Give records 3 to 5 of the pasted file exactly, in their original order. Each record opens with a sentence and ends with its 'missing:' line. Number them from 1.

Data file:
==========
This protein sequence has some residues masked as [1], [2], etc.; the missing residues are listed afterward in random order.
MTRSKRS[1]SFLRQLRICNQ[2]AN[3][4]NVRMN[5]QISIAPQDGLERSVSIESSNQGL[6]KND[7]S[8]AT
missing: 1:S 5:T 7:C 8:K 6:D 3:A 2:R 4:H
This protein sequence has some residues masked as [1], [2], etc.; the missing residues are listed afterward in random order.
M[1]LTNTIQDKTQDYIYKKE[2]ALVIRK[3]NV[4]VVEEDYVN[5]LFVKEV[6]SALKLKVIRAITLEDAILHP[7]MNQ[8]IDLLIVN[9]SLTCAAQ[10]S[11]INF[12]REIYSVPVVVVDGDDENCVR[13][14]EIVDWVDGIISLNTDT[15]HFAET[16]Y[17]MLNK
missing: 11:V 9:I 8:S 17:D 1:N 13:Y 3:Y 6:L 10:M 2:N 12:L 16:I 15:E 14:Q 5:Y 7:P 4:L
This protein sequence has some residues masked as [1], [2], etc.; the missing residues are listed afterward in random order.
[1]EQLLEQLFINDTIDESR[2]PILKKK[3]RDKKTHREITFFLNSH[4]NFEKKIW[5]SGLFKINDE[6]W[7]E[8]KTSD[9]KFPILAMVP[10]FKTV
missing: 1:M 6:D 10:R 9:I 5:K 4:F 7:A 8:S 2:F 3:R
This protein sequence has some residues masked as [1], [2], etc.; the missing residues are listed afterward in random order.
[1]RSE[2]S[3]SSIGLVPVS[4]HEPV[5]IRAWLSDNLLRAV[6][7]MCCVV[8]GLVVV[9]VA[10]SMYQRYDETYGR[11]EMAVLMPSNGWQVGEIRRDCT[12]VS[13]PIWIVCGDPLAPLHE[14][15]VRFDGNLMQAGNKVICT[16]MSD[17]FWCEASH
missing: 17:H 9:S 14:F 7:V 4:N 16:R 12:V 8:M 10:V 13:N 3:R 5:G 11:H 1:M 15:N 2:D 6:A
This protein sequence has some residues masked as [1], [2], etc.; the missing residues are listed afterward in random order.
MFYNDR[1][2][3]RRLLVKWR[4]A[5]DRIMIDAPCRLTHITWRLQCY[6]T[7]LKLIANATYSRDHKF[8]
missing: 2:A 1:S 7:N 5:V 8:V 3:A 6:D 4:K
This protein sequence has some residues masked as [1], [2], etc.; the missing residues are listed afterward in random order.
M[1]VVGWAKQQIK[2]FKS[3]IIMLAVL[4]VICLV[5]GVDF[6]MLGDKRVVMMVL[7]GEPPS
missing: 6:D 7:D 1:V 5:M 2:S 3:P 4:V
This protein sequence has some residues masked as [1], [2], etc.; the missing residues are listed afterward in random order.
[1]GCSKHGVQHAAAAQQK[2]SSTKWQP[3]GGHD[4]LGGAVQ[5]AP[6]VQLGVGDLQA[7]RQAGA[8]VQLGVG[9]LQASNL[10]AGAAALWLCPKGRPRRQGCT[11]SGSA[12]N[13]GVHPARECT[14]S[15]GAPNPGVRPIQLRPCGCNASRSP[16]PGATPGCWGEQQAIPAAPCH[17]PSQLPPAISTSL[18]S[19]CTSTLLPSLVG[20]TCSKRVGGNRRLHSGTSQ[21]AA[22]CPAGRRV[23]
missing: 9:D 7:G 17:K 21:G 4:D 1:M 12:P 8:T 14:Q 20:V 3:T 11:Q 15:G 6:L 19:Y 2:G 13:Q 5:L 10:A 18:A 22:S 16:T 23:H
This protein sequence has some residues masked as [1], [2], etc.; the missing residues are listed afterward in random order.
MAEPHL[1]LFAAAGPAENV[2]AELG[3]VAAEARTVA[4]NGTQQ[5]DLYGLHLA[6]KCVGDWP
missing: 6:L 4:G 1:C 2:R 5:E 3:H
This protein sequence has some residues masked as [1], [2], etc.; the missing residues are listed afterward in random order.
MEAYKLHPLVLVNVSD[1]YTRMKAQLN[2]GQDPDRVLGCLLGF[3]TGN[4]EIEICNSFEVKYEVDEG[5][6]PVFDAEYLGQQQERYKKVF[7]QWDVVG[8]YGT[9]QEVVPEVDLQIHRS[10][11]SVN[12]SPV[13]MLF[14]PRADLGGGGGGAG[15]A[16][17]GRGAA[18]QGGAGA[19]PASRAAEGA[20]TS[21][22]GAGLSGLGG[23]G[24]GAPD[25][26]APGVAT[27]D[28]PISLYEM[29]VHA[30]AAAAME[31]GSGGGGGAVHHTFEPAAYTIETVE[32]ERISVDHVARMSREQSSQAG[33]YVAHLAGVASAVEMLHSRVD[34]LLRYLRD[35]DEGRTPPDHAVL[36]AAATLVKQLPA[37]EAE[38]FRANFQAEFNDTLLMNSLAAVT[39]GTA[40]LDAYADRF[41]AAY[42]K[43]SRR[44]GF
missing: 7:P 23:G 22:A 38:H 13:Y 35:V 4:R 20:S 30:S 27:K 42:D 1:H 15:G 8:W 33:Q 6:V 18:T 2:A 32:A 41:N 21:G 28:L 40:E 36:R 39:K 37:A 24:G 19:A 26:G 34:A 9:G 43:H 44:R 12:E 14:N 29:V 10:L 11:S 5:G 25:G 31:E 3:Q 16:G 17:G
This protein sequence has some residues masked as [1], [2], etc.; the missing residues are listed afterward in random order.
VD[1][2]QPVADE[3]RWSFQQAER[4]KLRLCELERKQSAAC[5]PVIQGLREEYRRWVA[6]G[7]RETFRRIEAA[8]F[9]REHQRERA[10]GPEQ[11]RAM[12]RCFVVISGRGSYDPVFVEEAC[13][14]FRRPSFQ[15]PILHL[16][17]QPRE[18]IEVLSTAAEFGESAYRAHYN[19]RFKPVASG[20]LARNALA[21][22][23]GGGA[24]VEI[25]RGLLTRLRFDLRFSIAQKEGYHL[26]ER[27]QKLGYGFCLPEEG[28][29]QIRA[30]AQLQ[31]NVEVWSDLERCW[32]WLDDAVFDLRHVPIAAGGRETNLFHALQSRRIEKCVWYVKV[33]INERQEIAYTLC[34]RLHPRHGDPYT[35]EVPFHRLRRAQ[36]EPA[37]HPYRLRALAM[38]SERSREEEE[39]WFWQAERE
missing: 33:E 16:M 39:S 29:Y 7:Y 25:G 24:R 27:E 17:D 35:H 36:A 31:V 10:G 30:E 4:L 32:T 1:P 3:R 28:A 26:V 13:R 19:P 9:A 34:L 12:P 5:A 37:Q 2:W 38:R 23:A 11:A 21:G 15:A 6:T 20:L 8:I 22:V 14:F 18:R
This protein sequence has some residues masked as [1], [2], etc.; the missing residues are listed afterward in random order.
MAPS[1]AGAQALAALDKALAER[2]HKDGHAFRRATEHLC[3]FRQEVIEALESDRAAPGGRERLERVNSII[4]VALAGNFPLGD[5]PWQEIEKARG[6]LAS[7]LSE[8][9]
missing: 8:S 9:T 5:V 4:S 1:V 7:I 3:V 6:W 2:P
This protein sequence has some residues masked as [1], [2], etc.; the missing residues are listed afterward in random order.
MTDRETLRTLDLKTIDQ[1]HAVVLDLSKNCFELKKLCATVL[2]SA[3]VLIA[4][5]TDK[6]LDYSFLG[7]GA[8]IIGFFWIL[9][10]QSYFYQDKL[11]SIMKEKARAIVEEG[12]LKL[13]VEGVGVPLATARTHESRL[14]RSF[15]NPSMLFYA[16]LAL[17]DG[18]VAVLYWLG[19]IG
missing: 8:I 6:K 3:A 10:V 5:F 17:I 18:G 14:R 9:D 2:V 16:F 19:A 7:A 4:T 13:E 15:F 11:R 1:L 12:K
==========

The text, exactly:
This protein sequence has some residues masked as [1], [2], etc.; the missing residues are listed afterward in random order.
[1]EQLLEQLFINDTIDESR[2]PILKKK[3]RDKKTHREITFFLNSH[4]NFEKKIW[5]SGLFKINDE[6]W[7]E[8]KTSD[9]KFPILAMVP[10]FKTV
missing: 1:M 6:D 10:R 9:I 5:K 4:F 7:A 8:S 2:F 3:R
This protein sequence has some residues masked as [1], [2], etc.; the missing residues are listed afterward in random order.
[1]RSE[2]S[3]SSIGLVPVS[4]HEPV[5]IRAWLSDNLLRAV[6][7]MCCVV[8]GLVVV[9]VA[10]SMYQRYDETYGR[11]EMAVLMPSNGWQVGEIRRDCT[12]VS[13]PIWIVCGDPLAPLHE[14][15]VRFDGNLMQAGNKVICT[16]MSD[17]FWCEASH
missing: 17:H 9:S 14:F 7:V 4:N 16:R 12:V 8:M 10:V 13:N 3:R 5:G 11:H 1:M 15:N 2:D 6:A
This protein sequence has some residues masked as [1], [2], etc.; the missing residues are listed afterward in random order.
MFYNDR[1][2][3]RRLLVKWR[4]A[5]DRIMIDAPCRLTHITWRLQCY[6]T[7]LKLIANATYSRDHKF[8]
missing: 2:A 1:S 7:N 5:V 8:V 3:A 6:D 4:K